Schöne will play a big part in Ajax’ future success

You want to know the most exciting bit of transfer news that occurred recently? Sure, Nemanja Gudelj’s departure and David Neres’ arrival were the highlights, but if you ask me honestly; it was Lasse Schöne’s contract extension. It took a little bit longer than expected, but good things come to those that wait. Ajax must certainly be feeling that way.

My colleague wrote an interesting piece about Lasse a couple of weeks ago calling him a ‘modern day legend’, a statement which I would have to agree with. The word legend is used fairly loosely these days, but an experienced practitioner such as Schöne is like gold-dust for this Ajax team. It’s a wonder that someone with his experience (and age) hasn’t yet decided to move abroad for more money or a better league. For that, we should be indebted.

There is just so much to like about Schöne: his mental toughness, his ability to adapt to situations and positions, his technical ability, his ability to read match situations just to name a few. I have lost count of the amount of times that Schöne has had to fight his way back into the team under various managers, yet he has done so with dignity and success.

Schöne has scored 33 goals and provided 26 assists so far in his Ajax career; impressive statistics for a man that has played in four or five different positions since arriving in Amsterdam in 2012 on a free transfer. So, it was of no real surprise when Ajax offered him a two year extension to his current contract. According to Overmars, Schöne ‘deserves this extension wholly’ and that his ‘mental strength is an example to all at the club’, strong words from a man that can be quite critical when he wants to be.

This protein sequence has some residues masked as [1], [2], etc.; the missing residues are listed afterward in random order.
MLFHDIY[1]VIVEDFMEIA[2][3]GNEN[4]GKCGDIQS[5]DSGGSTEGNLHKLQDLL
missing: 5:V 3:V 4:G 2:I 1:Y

Let’s focus on the current season for a minute. New manager Peter Bosz was desperately seeking the perfect balance for his team and had settled for a formation that didn’t include Schöne. Instead of whinging and moaning about it, the Dane quietly continued to train hard and mentor the younger players in the squad. Then, during a KNVB Beker game against Willem II, Schöne was positioned as number 6 in a set-up which allowed him to operate effectively as a deep-lying playmaker. The rest is history. The balance that Bosz was desperately seeking had arrived.

It should come as no surprise that Ajax have been on a golden run recently due to the fact that Bosz has settled into a preferred, stable starting XI of which Schöne is a vital cog. The tactical setup allows the Danish midfielder to engineer attacks and operate effectively as a deep-lying playmaker as opposed to a classical defensive midfielder you would imagine in a 4-3-3 formation. The proof is in the pudding, as they say, and the pudding clearly shows a formation that works and an Ajax team playing like a well-oiled machine, thanks in large to Schöne.

It is to be hoped that Schöne’s contract extension can spur on the likes of Klaassen (another vital cog for Ajax) and Veltman to remain at the club for at least another year. Granted, Schöne is at a completely different stage of his career than those two, but hopefully it serves as inspiration that a move abroad doesn’t just have to be made for the sake of it. If Ajax can keep their talented youngsters and the core of the current starting XI for a little while longer, it would take a brave man to bet against further domestic, and potentially, European success – and guess who’ll play a big part in that? That’s right, Lasse Schöne.